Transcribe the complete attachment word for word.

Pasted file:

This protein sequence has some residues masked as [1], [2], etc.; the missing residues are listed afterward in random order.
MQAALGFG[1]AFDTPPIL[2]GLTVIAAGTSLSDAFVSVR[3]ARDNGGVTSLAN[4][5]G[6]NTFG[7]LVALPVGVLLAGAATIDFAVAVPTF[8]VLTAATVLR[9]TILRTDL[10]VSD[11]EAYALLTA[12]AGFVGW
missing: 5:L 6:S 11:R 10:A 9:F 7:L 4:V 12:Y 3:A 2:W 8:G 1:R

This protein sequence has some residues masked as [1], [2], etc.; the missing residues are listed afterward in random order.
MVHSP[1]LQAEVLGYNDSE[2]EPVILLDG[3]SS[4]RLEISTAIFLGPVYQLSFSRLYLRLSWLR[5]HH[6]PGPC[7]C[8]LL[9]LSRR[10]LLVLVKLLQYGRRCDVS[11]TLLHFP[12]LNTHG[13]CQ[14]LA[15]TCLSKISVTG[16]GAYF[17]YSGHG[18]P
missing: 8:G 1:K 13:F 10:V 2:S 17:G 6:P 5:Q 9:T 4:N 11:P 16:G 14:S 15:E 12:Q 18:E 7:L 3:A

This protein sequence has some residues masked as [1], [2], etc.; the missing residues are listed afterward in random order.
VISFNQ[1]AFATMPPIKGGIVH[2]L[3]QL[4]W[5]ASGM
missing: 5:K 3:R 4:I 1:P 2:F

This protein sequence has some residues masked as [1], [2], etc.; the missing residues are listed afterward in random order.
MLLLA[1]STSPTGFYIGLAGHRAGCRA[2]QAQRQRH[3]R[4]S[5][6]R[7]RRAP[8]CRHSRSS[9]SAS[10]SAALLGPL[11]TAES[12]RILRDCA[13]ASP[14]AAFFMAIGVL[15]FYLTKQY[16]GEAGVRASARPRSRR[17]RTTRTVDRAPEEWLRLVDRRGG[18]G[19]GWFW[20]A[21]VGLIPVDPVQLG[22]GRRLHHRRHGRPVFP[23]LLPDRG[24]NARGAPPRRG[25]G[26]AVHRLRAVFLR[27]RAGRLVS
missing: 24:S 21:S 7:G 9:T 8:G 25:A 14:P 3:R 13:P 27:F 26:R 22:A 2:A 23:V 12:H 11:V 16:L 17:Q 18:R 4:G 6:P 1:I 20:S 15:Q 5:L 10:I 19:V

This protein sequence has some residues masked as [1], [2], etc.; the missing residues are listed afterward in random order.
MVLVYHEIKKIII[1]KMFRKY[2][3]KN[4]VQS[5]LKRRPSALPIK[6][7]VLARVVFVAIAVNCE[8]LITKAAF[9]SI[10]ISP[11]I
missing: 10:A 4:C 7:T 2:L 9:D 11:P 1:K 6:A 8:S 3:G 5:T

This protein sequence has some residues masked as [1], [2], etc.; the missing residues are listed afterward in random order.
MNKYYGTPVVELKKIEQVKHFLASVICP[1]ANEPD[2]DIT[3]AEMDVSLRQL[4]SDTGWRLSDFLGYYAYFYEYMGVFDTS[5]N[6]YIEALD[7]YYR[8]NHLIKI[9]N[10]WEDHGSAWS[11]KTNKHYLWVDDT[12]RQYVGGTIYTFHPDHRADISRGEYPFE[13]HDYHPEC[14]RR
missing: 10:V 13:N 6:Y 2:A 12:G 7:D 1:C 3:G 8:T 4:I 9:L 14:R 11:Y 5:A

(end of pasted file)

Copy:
This protein sequence has some residues masked as [1], [2], etc.; the missing residues are listed afterward in random order.
MQAALGFG[1]AFDTPPIL[2]GLTVIAAGTSLSDAFVSVR[3]ARDNGGVTSLAN[4][5]G[6]NTFG[7]LVALPVGVLLAGAATIDFAVAVPTF[8]VLTAATVLR[9]TILRTDL[10]VSD[11]EAYALLTA[12]AGFVGW
missing: 5:L 6:S 11:R 10:A 9:F 7:L 4:V 12:Y 3:A 2:W 8:G 1:R

This protein sequence has some residues masked as [1], [2], etc.; the missing residues are listed afterward in random order.
MVHSP[1]LQAEVLGYNDSE[2]EPVILLDG[3]SS[4]RLEISTAIFLGPVYQLSFSRLYLRLSWLR[5]HH[6]PGPC[7]C[8]LL[9]LSRR[10]LLVLVKLLQYGRRCDVS[11]TLLHFP[12]LNTHG[13]CQ[14]LA[15]TCLSKISVTG[16]GAYF[17]YSGHG[18]P
missing: 8:G 1:K 13:F 10:V 2:S 17:G 6:P 5:Q 9:T 4:N 11:P 16:G 14:S 15:E 12:Q 18:E 7:L 3:A

This protein sequence has some residues masked as [1], [2], etc.; the missing residues are listed afterward in random order.
VISFNQ[1]AFATMPPIKGGIVH[2]L[3]QL[4]W[5]ASGM
missing: 5:K 3:R 4:I 1:P 2:F

This protein sequence has some residues masked as [1], [2], etc.; the missing residues are listed afterward in random order.
MLLLA[1]STSPTGFYIGLAGHRAGCRA[2]QAQRQRH[3]R[4]S[5][6]R[7]RRAP[8]CRHSRSS[9]SAS[10]SAALLGPL[11]TAES[12]RILRDCA[13]ASP[14]AAFFMAIGVL[15]FYLTKQY[16]GEAGVRASARPRSRR[17]RTTRTVDRAPEEWLRLVDRRGG[18]G[19]GWFW[20]A[21]VGLIPVDPVQLG[22]GRRLHHRRHGRPVFP[23]LLPDRG[24]NARGAPPRRG[25]G[26]AVHRLRAVFLR[27]RAGRLVS
missing: 24:S 21:S 7:G 9:T 8:G 25:A 14:P 3:R 13:P 27:F 26:R 22:A 2:A 23:V 12:H 11:V 16:L 17:Q 18:R 4:G 6:P 1:I 20:S 15:Q 5:L 10:I 19:V

This protein sequence has some residues masked as [1], [2], etc.; the missing residues are listed afterward in random order.
MVLVYHEIKKIII[1]KMFRKY[2][3]KN[4]VQS[5]LKRRPSALPIK[6][7]VLARVVFVAIAVNCE[8]LITKAAF[9]SI[10]ISP[11]I
missing: 10:A 4:C 7:T 2:L 9:D 11:P 1:K 6:A 8:S 3:G 5:T

This protein sequence has some residues masked as [1], [2], etc.; the missing residues are listed afterward in random order.
MNKYYGTPVVELKKIEQVKHFLASVICP[1]ANEPD[2]DIT[3]AEMDVSLRQL[4]SDTGWRLSDFLGYYAYFYEYMGVFDTS[5]N[6]YIEALD[7]YYR[8]NHLIKI[9]N[10]WEDHGSAWS[11]KTNKHYLWVDDT[12]RQYVGGTIYTFHPDHRADISRGEYPFE[13]HDYHPEC[14]RR
missing: 10:V 13:N 6:Y 2:A 12:G 7:D 1:C 3:G 8:T 4:I 9:L 14:R 11:Y 5:A